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During World War II, seventeen Comanches served as Code Talkers. The Comanche people call themselves the Nʉmʉnʉʉ. Nʉmʉ Tekwapʉha is the Comanche term for the Comanche language. Today, Comanches value their linguistic heritage even though the language is not spoken by all tribal members. The tribe has created language and cultural preservation programs that have produced numerous language instructional materials, including those that you can listen to here.

More about today’s Comanche

Current population: The Comanche have about 17,000 tribal members.

Traditional Comanche homeland: The traditional Comanche homeland spanned large parts of the southern Great Plains in what are now Texas, New Mexico, Oklahoma, and Kansas.

Homeland today: Most Comanches live in the Lawton–Ft. Sill area of southwest Oklahoma.

Importance of horses: Horses are a very important part of traditional Comanche culture. The Comanche kept large herds and were well known for their exceptional horsemanship. They introduced other tribes to the use of horses.

Tribal government: The Comanche government is elected and guided by a constitution. The Comanche government is involved in many kinds of programs, including economic development, environmental protection, and education.

The flag of the Comanche Nation

Listen to an excerpt of the Comanche Flag Song. It is like a national anthem for the Comanche Nation.

Play Music Clip

Language In Use

Listen to a few samples of Comanche language:

2.5 Carl Gorman

Carl Gorman
Play Narration

Carl Gorman was born in 1907 in Chinle, Arizona, on the Navajo Reservation. According to the way that Navajo people introduce themselves, Mr. Gorman was of the Black Sheep Clan and born for the Towering House Clan. This identifies his lineage on both his mother’s and father’s sides. English and Navajo were spoken in Mr. Gorman’s boyhood home, and he learned both languages. As a young boy, he loved to draw pictures, ride his father’s horses, and tend his family’s sheep and cattle. He enjoyed watching his mother weave the beautiful and intricate traditional Navajo rugs. Carl Gorman learned the traditional Navajo ways and loved the beauty of the Navajo lands.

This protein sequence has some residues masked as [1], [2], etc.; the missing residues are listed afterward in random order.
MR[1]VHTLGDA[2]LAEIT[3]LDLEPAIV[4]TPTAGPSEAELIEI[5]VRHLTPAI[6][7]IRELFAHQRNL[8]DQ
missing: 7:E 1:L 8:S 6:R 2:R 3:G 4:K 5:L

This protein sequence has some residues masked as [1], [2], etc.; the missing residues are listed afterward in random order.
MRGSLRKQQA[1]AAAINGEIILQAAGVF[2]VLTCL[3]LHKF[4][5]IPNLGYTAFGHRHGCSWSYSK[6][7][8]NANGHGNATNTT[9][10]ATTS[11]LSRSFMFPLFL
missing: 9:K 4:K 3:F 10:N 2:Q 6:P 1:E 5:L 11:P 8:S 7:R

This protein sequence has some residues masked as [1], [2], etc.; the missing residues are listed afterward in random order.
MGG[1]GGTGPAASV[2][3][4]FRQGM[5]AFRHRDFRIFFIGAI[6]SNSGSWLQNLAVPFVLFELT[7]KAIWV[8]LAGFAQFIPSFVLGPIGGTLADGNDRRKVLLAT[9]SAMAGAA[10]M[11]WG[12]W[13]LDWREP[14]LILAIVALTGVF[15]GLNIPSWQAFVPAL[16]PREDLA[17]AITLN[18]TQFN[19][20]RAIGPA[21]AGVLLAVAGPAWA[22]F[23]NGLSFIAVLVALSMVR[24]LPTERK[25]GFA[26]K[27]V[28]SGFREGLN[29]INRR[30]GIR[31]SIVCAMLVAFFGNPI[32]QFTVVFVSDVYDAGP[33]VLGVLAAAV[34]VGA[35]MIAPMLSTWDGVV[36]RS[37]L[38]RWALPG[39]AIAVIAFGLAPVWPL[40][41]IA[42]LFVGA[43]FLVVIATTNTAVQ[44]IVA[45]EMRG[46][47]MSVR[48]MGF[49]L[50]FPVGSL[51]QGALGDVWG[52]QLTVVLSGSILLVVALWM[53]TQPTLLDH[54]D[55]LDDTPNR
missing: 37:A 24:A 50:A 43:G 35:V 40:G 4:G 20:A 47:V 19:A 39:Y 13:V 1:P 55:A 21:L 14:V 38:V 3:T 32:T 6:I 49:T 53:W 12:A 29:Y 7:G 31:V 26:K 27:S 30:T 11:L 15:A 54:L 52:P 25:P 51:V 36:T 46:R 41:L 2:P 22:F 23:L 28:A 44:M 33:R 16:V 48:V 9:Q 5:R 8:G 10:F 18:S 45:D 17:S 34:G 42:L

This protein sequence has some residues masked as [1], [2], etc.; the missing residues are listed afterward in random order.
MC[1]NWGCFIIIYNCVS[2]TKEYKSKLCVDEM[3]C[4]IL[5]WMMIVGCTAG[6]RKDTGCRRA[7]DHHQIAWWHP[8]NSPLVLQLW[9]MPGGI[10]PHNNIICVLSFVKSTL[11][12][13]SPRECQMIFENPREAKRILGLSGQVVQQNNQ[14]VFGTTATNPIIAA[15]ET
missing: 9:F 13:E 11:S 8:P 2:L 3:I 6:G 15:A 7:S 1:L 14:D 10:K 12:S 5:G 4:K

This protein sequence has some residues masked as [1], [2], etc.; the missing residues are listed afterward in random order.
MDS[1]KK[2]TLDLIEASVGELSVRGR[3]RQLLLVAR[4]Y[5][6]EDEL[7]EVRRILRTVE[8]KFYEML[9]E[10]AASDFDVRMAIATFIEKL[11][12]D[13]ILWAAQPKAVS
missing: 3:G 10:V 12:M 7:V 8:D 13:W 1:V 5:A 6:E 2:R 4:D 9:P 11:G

You are born with your culture. My culture is Navajo. That’s what you live with. Family, heritage—the roots are deep.

Carl Gorman, Navajo Code Talker (Henry and Georgia Greenberg, Power of a Navajo: Carl Gorman, the Man and His Life, 1996)
Carl Gorman stands outside the house in which he was born in 1907
Carl Gorman (kneeling) with his mother, Alice, and youngest brother, Steve
Carl Gorman on horseback with his brother and friends
Navajo rug
Cañon de Chelly

2.6 Charles Chibitty

Charles Chibitty
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Charles Chibitty was born in 1921 near Medicine Park, Oklahoma. This community is part of the traditional Comanche territory and is in the Wichita Mountains, north of Lawton, Oklahoma. Mr. Chibitty grew up speaking his tribe’s language. His last name, Chibitty, means “holding on good” in the Comanche language. In today’s Comanche government, the tribe elects its leaders. However, in the past, the Comanche chiefs inherited their positions of leadership. According to the Comanche Nation, Charles Chibitty was the last surviving hereditary chief of the tribe, descending on his mother's side from Chief Ten Bears.

Big Mountain (Mt. Scott)
Charles Chibitty in Tulsa, Oklahoma in 2004.
Ten Bears
2.7

Reflection and Discussion Questions

Why is language such an important part of people’s cultures?

Why might it be difficult for Native American communities to keep their languages alive today?